Burdened by Weight: Does Yoga Help?

Mar 21, 2012 | Healing, Health, Yoga practices, Yoga Therapy | 1 comment

Healing hips

Healing Hips

An article on the news today pointed to a problem that is troubling so many people in society these days – osteoarthritis.

It’s not just my imagination. Statistics say that two million Australians currently have the disease. However, within 10 years that number is expected to double to four million.

We think that osteoarthritis is just what happens as we get older. We call it wear and tear, but in actual fact, osteoarthritis is not inevitable with ageing. Painful knees, troublesome hips and degeneration of vertebrae could all be helped by losing weight.

It’s thought that if Australians reduced their weight by 5 kg that about half of new osteoarthritis cases would disappear. Isn’t that an incredible statistic? Just 5kg!

In my experience, though, one of the hardest spheres to make in which to make a difference is weight loss. I believe this is partly to do with our denial of the fact that we are getting older. We will stubbornly hold on to our same eating habits. These are the ones we had as young people, even when our current lives are much more sedentary and our metabolisms much slower.

I was never overweight but I still had need for hip surgery a couple of years ago. I am happy there is the technology that will give us new hips and a new lease on life. But I don’t wish anyone to have to undergo the experience of major surgery, the possibility of complications, and a long recovery/rehabilitation time.

What can yoga do for arthritis sufferers?  It can give some relief from discomfort, tools for de-stressing and improved posture and alignment. Post-surgery yoga will prove invaluable for rehabilitation.

Even in the area of diet and weight loss, a regular yoga practitioner will develop a sensitivity to what the body needs, including moderate and wholesome eating habits.

1 Comment

  1. Osteoarthritis is the degeneration of joint cartilage, followed by bone degeneration in some areas and bone overgrowth in others. Primary osteoarthritis is a disease associated with aging, but not part of the normal aging process. The older you are, the more likely you are to have osteoarthritis. Secondary osteoarthritis will develop earlier in life, occurring about 10 years after an injury or physical stress. Osteoarthritis commonly affects the knees, hips, hands and spine. It can occur in other joints, but rarely. An osteoarthritic joint may feel painful during or after movement and stiff after inactivity. Occupations with repetitive tasks that place stress on particular joints have a higher risk for causing osteoarthritis. Also, carrying more body weight, a sedentary lifestyle, and being a woman increases your risk of developing osteoarthritis.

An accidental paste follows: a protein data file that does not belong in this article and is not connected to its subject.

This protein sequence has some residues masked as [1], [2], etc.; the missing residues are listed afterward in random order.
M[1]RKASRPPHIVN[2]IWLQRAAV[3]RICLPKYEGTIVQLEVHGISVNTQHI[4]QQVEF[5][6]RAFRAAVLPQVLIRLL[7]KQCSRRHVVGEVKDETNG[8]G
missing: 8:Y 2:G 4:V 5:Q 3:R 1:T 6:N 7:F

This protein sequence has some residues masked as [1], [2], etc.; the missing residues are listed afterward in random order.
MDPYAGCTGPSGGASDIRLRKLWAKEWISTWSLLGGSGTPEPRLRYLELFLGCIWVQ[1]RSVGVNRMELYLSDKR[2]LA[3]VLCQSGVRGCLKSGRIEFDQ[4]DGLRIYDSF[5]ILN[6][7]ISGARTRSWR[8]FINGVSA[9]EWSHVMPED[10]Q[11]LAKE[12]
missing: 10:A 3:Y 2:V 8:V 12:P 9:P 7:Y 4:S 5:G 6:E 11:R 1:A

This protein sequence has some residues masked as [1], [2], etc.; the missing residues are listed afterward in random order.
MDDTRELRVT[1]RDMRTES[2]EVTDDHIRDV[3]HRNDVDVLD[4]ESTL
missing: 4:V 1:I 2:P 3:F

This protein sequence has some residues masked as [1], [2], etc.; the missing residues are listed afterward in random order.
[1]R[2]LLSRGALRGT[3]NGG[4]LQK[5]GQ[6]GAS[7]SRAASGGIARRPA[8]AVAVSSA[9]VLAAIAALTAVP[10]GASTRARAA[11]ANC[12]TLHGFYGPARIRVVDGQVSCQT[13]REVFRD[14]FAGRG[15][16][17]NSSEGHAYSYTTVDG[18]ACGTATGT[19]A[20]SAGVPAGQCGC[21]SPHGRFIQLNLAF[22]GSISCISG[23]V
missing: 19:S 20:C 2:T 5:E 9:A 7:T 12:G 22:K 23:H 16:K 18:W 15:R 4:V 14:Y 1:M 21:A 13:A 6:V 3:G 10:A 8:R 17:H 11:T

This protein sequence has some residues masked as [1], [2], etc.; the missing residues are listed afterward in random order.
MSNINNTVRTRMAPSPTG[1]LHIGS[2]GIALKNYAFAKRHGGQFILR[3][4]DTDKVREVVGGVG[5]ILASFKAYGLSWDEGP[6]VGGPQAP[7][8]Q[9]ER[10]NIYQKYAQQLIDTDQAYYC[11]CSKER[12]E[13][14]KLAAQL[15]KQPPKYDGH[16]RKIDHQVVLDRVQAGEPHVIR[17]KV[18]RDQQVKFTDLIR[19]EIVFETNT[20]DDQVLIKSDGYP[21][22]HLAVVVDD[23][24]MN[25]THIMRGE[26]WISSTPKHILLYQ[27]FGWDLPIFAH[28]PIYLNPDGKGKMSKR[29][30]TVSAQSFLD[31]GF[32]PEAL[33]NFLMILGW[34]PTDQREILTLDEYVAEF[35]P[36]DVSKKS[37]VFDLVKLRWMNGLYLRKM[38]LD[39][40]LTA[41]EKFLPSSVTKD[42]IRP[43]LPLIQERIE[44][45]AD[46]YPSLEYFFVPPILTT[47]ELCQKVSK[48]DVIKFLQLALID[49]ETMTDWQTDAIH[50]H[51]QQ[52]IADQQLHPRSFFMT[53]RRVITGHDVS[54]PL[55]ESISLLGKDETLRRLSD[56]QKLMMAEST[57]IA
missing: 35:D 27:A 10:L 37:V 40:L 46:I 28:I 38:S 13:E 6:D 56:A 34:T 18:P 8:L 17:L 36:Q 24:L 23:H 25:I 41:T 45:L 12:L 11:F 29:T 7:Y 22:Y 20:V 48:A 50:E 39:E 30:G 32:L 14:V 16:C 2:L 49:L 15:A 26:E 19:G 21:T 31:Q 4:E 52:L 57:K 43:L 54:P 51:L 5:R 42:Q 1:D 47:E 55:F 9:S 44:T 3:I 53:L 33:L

The three basic types of arthritis affecting the knee are osteoarthritis, rheumatoid arthritis and post-traumatic arthritis. Knee pain and stiffness can develop gradually or have sudden onset. Often, pain is worse in the morning after inactivity, but can also increase after physical activities such as walking, climbing or kneeling. Doctors use a physical exam to evaluate walking, range of motion and joint tenderness. Also, X-rays, MRI and blood tests may be used to diagnose knee arthritis.


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